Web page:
This might be one of my more difficult topics to post about, but I’m starting to feel it necessary. I loved every minute of being pregnant. I didn’t care so much about the weight gain, the fact that I had to stop sleeping on my stomach, and the restrictions that came with creating such a beautiful baby. But nothing prepared me for the reality of living with a newborn. Yes, everyone says things change with kids, but nothing really prepared me for those first sleepless nights. If there is one thing I have learned, it’s no one will make you feel more incompetent as an adult woman than a screaming 1 week old at 3 am…
Don’t get me wrong, I absolutely love my little girl. She is what Chris and I hoped and wished for but that doesn’t mean it wasn’t difficult going from a two-person household to a household with a newborn. I was not prepared for the sleepless nights, no matter how many people warned me, I guess you just don’t know until it’s 3am on day whatever it is of sleep deprivation that it hits you. Also, can we talk about this great concept of ‘sleep when baby sleeps’….I wasn’t able to do that. I tried. I lay awake trying to clear my mind most times, or when I finally felt myself drifting away, Wendy would wake up and would start the feeding tongue sign….or she would only sleep on my lap or in my arms because she loved the warm body to body contact. So yes I found it difficult to find moments to sleep. Also if I slept when baby slept, when the heck was the laundry suppose to get done, or the bathroom cleaned….
It’s funny to think about how things basically change overnight and you’re left with this little person that you really know very little about. I found it both exciting and frightening. What did I know about Wendy before I gave birth to her? I knew she usually kept her eyes open during ultrasounds, she constantly had hiccups, and she loved being on her right side. What I didn’t know was that she is most likely lactose-intolerant, loves smiling, and actually, let’s be honest there’s a long list of the stuff I don’t know. It’s a scary time. I found it especially scary because I couldn’t control the surge of emotions that came over me the week after I gave birth. Everyone talks about Postpartum Depression, and that is a scary reality in itself, so when I found myself crying my eyes out during one 3am morning feeding after an hour of sleep, I quickly did what any millennial mom would do….I opened up Google and searched for whether or not it was normal to cry so much in my first week as a mom. There were some nights I think I cried more than my baby. Did I have postpartum depression? Was I just not a good mom? I seriously had thoughts of getting into a car and driving to the nearest hotel. There were so many emotions that week and not enough sleep. So what did I find on google? It wasn’t postpartum depression, it was ‘The Baby Blues.’ Yup, I had never heard of that before. Apparently, 50 to 70% of women experience the baby blues within the first two weeks. It apparently has a lot to do with raging hormones after birth, sleep deprivation and the painful physical healing that comes after childbirth. You just don’t feel like yourself. The thing about that is it should go away within the first 2-3 weeks or for some women within hours or when you get a few good solid hours of sleep. If it doesn’t then talk to your doctor.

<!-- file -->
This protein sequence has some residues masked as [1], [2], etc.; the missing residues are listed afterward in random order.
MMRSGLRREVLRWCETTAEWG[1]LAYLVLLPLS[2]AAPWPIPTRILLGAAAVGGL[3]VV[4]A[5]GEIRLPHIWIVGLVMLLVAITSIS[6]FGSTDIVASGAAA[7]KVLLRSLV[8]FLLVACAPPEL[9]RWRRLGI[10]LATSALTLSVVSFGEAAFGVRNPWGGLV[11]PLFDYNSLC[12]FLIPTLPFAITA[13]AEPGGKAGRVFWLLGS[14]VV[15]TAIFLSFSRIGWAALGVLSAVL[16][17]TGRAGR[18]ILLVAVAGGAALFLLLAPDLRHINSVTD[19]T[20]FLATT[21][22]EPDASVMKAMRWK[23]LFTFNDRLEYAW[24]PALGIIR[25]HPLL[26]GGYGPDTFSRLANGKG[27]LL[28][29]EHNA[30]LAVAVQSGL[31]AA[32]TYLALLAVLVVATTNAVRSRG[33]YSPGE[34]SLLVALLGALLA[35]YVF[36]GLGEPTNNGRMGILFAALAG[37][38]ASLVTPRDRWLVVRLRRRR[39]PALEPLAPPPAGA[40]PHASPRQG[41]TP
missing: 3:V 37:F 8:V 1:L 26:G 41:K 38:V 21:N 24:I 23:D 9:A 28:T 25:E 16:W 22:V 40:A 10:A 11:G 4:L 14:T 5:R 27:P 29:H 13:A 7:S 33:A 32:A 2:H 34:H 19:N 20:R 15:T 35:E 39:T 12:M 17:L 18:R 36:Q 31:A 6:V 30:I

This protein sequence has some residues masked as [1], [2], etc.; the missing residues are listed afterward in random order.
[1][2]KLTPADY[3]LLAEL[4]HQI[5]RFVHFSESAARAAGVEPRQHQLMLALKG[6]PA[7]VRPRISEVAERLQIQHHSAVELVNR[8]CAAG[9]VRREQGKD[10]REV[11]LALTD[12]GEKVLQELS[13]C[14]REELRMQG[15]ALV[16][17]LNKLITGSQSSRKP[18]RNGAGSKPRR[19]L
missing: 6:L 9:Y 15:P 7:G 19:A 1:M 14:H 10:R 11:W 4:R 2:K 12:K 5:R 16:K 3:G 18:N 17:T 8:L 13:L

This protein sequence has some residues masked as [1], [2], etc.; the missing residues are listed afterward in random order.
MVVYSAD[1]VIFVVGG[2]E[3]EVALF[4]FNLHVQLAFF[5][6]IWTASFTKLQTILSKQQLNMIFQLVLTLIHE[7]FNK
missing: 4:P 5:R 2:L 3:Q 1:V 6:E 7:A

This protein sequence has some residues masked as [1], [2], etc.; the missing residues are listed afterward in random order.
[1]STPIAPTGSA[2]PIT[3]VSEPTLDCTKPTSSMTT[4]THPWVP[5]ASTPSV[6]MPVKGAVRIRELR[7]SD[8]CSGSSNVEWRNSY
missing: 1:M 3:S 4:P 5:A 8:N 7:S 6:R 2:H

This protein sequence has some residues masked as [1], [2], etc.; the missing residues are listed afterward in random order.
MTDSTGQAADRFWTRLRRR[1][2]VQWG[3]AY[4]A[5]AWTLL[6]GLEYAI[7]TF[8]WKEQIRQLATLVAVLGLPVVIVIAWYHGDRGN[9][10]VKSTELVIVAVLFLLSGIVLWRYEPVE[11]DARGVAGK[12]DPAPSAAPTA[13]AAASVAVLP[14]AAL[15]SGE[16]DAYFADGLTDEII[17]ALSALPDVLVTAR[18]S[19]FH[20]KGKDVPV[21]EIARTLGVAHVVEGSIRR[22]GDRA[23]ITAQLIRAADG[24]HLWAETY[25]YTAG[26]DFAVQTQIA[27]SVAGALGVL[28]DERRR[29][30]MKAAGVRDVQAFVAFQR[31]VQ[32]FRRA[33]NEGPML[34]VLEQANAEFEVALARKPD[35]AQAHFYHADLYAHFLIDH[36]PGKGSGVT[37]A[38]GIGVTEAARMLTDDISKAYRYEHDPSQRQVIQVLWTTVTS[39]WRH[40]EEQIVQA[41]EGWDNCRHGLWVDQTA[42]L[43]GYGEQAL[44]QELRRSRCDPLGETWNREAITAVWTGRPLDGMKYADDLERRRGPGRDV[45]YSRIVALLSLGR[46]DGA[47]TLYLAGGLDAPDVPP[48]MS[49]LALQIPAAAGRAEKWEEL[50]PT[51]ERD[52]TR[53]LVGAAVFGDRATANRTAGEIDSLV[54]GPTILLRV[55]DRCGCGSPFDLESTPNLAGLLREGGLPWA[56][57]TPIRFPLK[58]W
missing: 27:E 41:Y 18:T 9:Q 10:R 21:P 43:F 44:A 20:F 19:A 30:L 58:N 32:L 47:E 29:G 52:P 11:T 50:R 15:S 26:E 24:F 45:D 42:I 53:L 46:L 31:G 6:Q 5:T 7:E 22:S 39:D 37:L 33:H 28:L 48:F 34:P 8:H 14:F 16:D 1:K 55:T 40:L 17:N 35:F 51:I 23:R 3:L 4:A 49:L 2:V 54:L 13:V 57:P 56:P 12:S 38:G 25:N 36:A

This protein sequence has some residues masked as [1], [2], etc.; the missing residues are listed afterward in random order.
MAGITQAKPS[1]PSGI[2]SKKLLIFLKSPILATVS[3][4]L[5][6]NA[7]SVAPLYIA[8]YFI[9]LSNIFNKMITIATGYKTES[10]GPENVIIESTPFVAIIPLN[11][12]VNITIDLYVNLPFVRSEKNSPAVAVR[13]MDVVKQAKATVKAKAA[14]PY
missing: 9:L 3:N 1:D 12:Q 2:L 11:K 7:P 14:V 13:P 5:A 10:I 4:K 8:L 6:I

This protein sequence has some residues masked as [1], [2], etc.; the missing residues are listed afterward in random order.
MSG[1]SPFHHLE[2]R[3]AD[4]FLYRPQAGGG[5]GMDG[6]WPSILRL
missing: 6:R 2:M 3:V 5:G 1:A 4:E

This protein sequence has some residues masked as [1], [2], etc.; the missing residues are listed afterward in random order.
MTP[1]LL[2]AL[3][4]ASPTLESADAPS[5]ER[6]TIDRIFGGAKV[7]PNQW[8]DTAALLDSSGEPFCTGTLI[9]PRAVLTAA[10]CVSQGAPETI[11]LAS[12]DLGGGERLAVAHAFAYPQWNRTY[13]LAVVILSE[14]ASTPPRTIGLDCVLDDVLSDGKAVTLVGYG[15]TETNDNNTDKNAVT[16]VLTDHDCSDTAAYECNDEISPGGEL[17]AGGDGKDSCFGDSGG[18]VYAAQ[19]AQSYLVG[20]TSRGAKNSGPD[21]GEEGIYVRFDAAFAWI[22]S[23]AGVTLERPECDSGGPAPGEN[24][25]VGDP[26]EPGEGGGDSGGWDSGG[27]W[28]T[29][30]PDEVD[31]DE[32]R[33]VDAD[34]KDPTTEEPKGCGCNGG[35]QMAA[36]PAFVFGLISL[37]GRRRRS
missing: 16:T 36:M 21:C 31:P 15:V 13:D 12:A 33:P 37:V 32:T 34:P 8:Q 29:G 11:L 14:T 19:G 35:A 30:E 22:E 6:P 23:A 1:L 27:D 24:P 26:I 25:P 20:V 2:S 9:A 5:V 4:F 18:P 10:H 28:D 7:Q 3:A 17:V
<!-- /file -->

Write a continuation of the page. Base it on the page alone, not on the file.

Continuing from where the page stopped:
My baby blues did eventually go away, especially when I got a solid 8 hours of sleep (thank you Chris!) but looking back that didn’t make it any less difficult to deal with. There were moments of 3am regret and mourning for the life before a newborn which then only made me feel severe mom guilt for thinking that. Then there was the feeling of isolation. There is such shame when it comes to admitting that you don’t feel baby bliss 100% of the time. It makes you feel incompetent as a mom, simply because I haven’t met many moms who admitted to having those feelings. So what I decided to do was to tell my husband everything, thank goodness. He made no judgments and just reassured me that I was a great mom and that I just gave birth to a human being less than a week before. He was/is amazing. But that got me thinking; if the baby blues are so common why haven’t I ever heard of them. I came to realize the intense shame behind the feelings that women experience in those weeks. It’s almost like those feelings are downplayed because women feel judged for not having that after birth blissful connection to their newborn 100% of the time. I going to say this to you, be kind to yourself. What you feel those first two weeks or two hours is normal. You are doing great. Those feelings of insecurity will pass (they will probably come back during the toddler years, teens years oh heck they will probably appear randomly throughout our parenting journey) but they will pass. It’s okay to feel overwhelmed, just ask for help. You don’t have to do it alone. I’m generally the kind of person who hates asking for help because it makes me feel weak, but I learned to depend on my support system. You are not weak. You gave birth to a frackin’ human!!! You are not abnormal or a bad mom just because motherhood seems so difficult (thank you hormones and sleep deprivation…). Keep going, you can do this! Talk to the people around you about how you feel and remember if you really can’t shake the baby blues, talk to your doctor about it. There is no shame in saying that you need help.